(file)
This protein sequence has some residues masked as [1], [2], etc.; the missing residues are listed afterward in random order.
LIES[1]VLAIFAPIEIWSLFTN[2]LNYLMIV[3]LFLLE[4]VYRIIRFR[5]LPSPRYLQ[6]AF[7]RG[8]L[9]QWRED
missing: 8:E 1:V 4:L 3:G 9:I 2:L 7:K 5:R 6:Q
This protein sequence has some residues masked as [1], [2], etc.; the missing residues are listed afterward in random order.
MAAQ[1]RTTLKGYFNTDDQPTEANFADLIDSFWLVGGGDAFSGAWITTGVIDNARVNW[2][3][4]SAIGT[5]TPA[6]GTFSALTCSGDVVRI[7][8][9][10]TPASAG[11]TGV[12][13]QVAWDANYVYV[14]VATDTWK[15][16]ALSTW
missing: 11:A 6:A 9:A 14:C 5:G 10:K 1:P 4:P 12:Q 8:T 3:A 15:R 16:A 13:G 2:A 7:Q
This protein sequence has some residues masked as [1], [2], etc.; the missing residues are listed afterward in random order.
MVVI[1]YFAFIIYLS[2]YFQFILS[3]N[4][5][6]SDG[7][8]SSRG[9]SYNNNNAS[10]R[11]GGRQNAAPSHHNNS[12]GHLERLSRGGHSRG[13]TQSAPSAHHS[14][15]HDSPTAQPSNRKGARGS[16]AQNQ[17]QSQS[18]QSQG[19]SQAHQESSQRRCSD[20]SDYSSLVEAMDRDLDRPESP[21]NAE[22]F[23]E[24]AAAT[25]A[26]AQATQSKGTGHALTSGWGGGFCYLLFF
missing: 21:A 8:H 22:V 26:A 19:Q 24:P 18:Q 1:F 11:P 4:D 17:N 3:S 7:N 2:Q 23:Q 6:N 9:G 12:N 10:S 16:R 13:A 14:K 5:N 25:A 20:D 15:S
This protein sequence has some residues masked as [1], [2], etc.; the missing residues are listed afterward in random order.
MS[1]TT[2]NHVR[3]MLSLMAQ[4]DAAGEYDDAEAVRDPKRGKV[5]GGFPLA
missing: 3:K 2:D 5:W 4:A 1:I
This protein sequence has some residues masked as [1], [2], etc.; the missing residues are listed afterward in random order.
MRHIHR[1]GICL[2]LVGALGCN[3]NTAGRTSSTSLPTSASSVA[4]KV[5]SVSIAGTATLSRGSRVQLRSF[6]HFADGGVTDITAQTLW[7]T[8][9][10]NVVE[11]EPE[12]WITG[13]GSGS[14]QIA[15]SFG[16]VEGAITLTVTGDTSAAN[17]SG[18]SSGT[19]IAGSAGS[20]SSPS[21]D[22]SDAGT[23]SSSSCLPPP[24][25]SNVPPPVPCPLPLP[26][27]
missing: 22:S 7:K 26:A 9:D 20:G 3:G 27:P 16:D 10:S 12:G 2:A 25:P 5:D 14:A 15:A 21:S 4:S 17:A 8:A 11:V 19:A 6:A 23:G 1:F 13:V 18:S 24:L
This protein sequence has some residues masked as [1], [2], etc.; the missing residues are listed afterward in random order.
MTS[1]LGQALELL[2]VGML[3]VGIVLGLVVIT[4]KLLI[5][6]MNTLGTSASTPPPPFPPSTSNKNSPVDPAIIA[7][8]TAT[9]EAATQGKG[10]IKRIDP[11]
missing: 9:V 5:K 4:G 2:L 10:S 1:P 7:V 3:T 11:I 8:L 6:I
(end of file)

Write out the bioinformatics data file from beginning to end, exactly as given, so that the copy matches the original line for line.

This protein sequence has some residues masked as [1], [2], etc.; the missing residues are listed afterward in random order.
LIES[1]VLAIFAPIEIWSLFTN[2]LNYLMIV[3]LFLLE[4]VYRIIRFR[5]LPSPRYLQ[6]AF[7]RG[8]L[9]QWRED
missing: 8:E 1:V 4:L 3:G 9:I 2:L 7:K 5:R 6:Q
This protein sequence has some residues masked as [1], [2], etc.; the missing residues are listed afterward in random order.
MAAQ[1]RTTLKGYFNTDDQPTEANFADLIDSFWLVGGGDAFSGAWITTGVIDNARVNW[2][3][4]SAIGT[5]TPA[6]GTFSALTCSGDVVRI[7][8][9][10]TPASAG[11]TGV[12][13]QVAWDANYVYV[14]VATDTWK[15][16]ALSTW
missing: 11:A 6:A 9:A 14:C 5:G 10:K 1:P 4:P 12:Q 8:T 3:A 15:R 16:A 13:G 2:A 7:Q
This protein sequence has some residues masked as [1], [2], etc.; the missing residues are listed afterward in random order.
MVVI[1]YFAFIIYLS[2]YFQFILS[3]N[4][5][6]SDG[7][8]SSRG[9]SYNNNNAS[10]R[11]GGRQNAAPSHHNNS[12]GHLERLSRGGHSRG[13]TQSAPSAHHS[14][15]HDSPTAQPSNRKGARGS[16]AQNQ[17]QSQS[18]QSQG[19]SQAHQESSQRRCSD[20]SDYSSLVEAMDRDLDRPESP[21]NAE[22]F[23]E[24]AAAT[25]A[26]AQATQSKGTGHALTSGWGGGFCYLLFF
missing: 21:A 8:H 22:V 26:A 19:Q 24:P 18:Q 1:F 11:P 4:D 17:N 3:S 7:N 2:Q 23:Q 6:N 9:G 12:N 10:S 16:R 13:A 14:K 5:N 25:A 20:D 15:S
This protein sequence has some residues masked as [1], [2], etc.; the missing residues are listed afterward in random order.
MS[1]TT[2]NHVR[3]MLSLMAQ[4]DAAGEYDDAEAVRDPKRGKV[5]GGFPLA
missing: 3:K 2:D 5:W 4:A 1:I
This protein sequence has some residues masked as [1], [2], etc.; the missing residues are listed afterward in random order.
MRHIHR[1]GICL[2]LVGALGCN[3]NTAGRTSSTSLPTSASSVA[4]KV[5]SVSIAGTATLSRGSRVQLRSF[6]HFADGGVTDITAQTLW[7]T[8][9][10]NVVE[11]EPE[12]WITG[13]GSGS[14]QIA[15]SFG[16]VEGAITLTVTGDTSAAN[17]SG[18]SSGT[19]IAGSAGS[20]SSPS[21]D[22]SDAGT[23]SSSSCLPPP[24][25]SNVPPPVPCPLPLP[26][27]
missing: 22:S 7:K 26:A 9:D 20:G 3:G 27:P 16:D 10:S 12:G 2:A 25:P 5:D 14:A 15:A 21:S 4:S 17:A 8:A 11:V 19:A 6:A 23:G 1:F 13:V 18:S 24:L
This protein sequence has some residues masked as [1], [2], etc.; the missing residues are listed afterward in random order.
MTS[1]LGQALELL[2]VGML[3]VGIVLGLVVIT[4]KLLI[5][6]MNTLGTSASTPPPPFPPSTSNKNSPVDPAIIA[7][8]TAT[9]EAATQGKG[10]IKRIDP[11]
missing: 9:V 5:K 4:G 2:L 10:S 1:P 7:V 3:T 11:I 8:L 6:I